Representatives of the Libyan government and rebels will soon meet in Ethiopia in a bid to negotiate a way out of the current crisis in their country, South African President Jacob Zuma said in Malabo, capital of Equatorial Guinea, on Friday.
Zuma, who is also spokesman of the African Union (AU) High Level Ad Hoc Committee on Libya, made the announcement at a press conference after the conclusion of the 17th AU Summit, at which the Libya issue was the hottest subject of debate, Xinhua reported.
Libyan leader Muammar Gaddafi would not attend the talks in Ethiopian capital Addis Ababa, Zuma said, giving no more details about the arrangement.
The AU has handed its proposals to delegates of Libya's two conflicting sides attending the AU conference, urging the two sides to follow the AU's road map to halt hostilities and start talks immediately, Zuma said.
The South African president also lashed out at NATO's continued aerial bombardment of Libya, which has last for more than three months under the disguise of protecting civilians in Libya.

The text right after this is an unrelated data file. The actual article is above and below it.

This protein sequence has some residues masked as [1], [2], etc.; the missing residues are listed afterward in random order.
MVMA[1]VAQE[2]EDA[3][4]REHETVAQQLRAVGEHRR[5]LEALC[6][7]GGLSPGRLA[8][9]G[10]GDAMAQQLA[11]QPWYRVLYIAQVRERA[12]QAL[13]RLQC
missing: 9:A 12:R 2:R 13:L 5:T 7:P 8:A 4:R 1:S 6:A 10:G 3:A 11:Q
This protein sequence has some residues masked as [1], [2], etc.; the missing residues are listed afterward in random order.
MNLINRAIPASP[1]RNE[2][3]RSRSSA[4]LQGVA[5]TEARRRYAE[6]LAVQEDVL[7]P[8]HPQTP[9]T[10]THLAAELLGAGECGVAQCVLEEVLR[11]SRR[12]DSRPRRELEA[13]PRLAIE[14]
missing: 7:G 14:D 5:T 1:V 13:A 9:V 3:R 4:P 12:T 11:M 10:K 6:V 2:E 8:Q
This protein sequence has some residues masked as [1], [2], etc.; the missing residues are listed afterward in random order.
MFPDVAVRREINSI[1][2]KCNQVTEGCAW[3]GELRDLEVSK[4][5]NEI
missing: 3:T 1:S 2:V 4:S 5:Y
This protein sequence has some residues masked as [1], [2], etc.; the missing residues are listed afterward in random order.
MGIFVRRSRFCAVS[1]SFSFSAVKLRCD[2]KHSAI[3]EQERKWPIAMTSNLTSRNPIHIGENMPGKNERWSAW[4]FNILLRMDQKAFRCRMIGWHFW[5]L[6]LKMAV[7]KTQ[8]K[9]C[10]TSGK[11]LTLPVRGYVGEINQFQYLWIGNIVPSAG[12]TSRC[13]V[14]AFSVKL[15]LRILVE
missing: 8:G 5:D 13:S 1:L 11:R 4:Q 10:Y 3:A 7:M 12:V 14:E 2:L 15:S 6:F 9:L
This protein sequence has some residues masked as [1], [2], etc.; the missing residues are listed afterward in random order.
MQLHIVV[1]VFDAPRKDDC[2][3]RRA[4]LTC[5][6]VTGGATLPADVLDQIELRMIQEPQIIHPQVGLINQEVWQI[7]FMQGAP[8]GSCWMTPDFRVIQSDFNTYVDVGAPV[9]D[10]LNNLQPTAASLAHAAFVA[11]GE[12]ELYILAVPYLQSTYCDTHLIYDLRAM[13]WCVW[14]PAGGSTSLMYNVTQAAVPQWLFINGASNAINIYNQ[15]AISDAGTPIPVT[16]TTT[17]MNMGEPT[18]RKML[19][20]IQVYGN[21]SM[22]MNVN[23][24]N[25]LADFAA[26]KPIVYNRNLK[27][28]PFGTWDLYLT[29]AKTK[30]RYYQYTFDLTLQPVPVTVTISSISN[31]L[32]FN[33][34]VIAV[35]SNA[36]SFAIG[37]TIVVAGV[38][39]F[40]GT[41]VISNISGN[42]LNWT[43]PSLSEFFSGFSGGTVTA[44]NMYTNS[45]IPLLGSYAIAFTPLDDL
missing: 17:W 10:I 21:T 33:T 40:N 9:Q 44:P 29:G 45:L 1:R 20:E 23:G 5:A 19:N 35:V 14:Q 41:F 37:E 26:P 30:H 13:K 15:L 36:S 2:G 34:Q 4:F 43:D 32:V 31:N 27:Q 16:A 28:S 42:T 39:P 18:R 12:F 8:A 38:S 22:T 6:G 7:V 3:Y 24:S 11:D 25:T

In its peace plan, the AU suggests that the timeframe for negotiations between Libya's government and rebels should be limited to a maximum of 30 days unless the parties to the talks decide otherwise, and that the international community should help to facilitate the process.
The AU's proposals also include enforcing an arms embargo inside Libya till the end of the transitional period and implementing necessary reforms to meet the legitimate demands of the Libyan people, including organizing elections under international monitoring.
The 53-member bloc also urged the international community to deploy observers to the North African country, establish an efficient, reliable monitoring body and beef up humanitarian aid.
Speaking at the same press conference, President Teodoro Obiang Nguema of Equatorial Guinea, which holds the rotating AU chair, said the Libya crisis is threatening to divide the country into two should it fail to end soon.
The AU will not accept such an outcome, he stressed, adding that the Libyan government and rebels can bring their legitimate aspirations to the table and settle their differences through consultations.